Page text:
Here’s a clip of the winning fight from my Twitch channel:
My experience with Trial Mode was interesting! I didn’t realize it was a never-ending gauntlet until after stage 10 — I thought by saving I would be able to take a break and go back to the main game file, but no. Having done no preparation and kind of going in on a whim, I fought and scrapped to the final stage only to realize that my setup of Reverse x3 on Stage 99 caused too much of a burden at the start of Stage 100 to overcome. After struggling through attempts to brute force my way to a win, I reluctantly went back to the main game to find my saving grace for the fight, the Nihopalaoa. This accessory reverses restorative effects from items, which works wonders against the Judges 5. Another hundred stages later, the Judge Magisters put up an amazingly tough fight, but Vaan, Balthier, and Ashe would not be denied this time.
Here’s the clip of the successful clear from my Twitch channel:
I dreaded this trophy the moment I discovered it. Where the Clan Hunts provided a great challenge that was fun and informative, the Bestiary (and the rare game list within it) was the exact opposite. Spawning the rare game monsters was mostly obscure and hard to follow without a guide. Many of these monsters needed super specific requirements to pop that would be near impossible without looking them up. Thankfully, numerous resources exist online so after a concerted few days of effort, the Bestiary was completed.
I admittedly did not use the quickening system that much in my playthrough. The FF12 “limit break” system involved fast reflexes and often ran very long, depending on the chain/number of quickenings you managed to fit in the allotted time. This trophy involves using a specific number of Level 1/2/3 quickenings to trigger each of the 8 concurrence attacks at the end. The hardest part about this one was the reliance on RNG — you were kind of at the mercy of the game rolling the appropriate quickenings (or mist charges!) when you needed them. The actual attack animations, however, were very unique to each character and overall very cool to watch.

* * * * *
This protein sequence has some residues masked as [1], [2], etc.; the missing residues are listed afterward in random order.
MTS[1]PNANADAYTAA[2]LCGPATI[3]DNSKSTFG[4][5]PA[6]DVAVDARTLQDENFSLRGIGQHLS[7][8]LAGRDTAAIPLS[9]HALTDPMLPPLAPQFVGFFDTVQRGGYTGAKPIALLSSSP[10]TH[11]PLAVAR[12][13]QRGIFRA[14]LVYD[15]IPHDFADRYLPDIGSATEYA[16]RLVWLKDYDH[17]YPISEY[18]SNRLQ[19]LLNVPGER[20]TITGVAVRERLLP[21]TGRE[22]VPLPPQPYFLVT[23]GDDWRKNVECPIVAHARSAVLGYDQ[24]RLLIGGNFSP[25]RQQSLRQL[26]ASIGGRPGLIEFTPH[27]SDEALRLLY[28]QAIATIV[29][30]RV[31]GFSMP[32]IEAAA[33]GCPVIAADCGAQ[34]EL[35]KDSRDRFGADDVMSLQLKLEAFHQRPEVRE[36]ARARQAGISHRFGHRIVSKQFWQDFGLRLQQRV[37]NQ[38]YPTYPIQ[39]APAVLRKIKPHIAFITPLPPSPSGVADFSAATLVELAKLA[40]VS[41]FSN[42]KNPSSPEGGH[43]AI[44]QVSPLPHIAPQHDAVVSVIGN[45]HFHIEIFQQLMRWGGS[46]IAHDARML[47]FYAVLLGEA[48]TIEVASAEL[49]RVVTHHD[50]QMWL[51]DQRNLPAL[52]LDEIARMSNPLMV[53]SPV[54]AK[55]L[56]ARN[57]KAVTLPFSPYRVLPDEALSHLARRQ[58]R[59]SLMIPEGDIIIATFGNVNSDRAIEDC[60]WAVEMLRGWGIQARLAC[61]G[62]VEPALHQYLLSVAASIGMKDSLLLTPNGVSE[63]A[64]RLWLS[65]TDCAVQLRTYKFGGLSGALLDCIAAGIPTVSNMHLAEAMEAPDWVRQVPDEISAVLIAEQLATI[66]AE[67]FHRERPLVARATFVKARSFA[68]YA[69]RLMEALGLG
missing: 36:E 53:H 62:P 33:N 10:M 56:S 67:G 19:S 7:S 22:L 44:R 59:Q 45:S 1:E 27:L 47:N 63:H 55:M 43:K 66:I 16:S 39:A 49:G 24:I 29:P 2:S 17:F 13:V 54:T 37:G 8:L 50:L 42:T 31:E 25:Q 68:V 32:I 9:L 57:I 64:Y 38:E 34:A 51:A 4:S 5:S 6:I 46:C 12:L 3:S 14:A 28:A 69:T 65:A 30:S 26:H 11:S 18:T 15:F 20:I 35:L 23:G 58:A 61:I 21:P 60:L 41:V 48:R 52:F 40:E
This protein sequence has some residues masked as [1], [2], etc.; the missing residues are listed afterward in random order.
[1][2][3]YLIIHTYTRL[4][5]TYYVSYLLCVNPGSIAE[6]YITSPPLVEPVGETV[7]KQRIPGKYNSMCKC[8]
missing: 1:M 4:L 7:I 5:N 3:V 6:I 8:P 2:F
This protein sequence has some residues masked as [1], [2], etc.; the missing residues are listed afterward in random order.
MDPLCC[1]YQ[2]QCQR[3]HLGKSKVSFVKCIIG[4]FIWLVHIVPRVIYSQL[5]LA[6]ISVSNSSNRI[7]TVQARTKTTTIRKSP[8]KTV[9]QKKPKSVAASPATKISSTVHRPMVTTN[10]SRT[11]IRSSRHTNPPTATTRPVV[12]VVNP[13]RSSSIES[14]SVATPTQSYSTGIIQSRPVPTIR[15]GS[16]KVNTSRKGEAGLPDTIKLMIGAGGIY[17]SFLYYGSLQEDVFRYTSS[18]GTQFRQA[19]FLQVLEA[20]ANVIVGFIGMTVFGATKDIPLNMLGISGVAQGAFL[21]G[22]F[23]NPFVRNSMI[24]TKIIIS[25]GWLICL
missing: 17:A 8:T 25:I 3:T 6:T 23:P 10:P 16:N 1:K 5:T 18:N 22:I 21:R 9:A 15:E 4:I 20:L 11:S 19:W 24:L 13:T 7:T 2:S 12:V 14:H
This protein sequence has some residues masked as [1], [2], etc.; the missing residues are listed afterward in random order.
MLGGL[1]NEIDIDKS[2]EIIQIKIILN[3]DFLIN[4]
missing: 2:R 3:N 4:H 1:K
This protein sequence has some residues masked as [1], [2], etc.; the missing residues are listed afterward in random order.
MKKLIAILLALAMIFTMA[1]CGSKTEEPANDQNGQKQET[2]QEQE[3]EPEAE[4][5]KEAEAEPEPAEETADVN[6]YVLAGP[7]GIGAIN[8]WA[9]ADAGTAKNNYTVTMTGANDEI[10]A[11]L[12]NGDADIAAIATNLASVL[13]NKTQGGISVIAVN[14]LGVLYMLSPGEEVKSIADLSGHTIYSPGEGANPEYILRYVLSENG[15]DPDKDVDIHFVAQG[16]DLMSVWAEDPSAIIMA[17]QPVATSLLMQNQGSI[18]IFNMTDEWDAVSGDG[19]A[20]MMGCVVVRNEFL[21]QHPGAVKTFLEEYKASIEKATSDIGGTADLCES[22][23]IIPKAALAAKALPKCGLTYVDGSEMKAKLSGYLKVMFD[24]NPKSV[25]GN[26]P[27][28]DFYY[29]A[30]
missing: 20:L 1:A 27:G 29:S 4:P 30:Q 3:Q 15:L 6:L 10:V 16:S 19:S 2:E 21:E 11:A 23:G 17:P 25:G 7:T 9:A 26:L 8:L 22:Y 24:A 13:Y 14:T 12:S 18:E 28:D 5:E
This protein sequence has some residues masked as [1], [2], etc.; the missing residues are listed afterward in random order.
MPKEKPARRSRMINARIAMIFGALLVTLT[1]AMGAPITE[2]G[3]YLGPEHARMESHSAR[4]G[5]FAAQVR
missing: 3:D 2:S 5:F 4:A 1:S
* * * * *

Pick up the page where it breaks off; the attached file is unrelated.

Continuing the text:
The legendary Gilgamesh (+ Enkidu!) makes an appearance in FF12 as an Elite Mark found in the Lhusu Mines. His encounter is quite humorous, with extremely funny cut scenes and dialogue. Gil also wields many legendary swords that can be seen in previous FF games, including Cloud’s Buster Sword, Squall’s Revolver gunblade, and Tidus’s Brotherhood. Overall, two very fun fights and definitely my favorite hunt!
Platinum took 3 weeks, 6 days (10 Jul 2020 to 07 Aug 2020)
Game timer: 64:21:50
Time to Platinum: About 68 hours
Final Fantasy XII: The Zodiac Age was another great Final Fantasy release that I played way too late. With the re-release on PS4/PC, there’s no excuse not to try it out! It’ll always hold a special place in my heart as the first game I streamed on Twitch — catch me sometime at twitch.tv/braveryth :D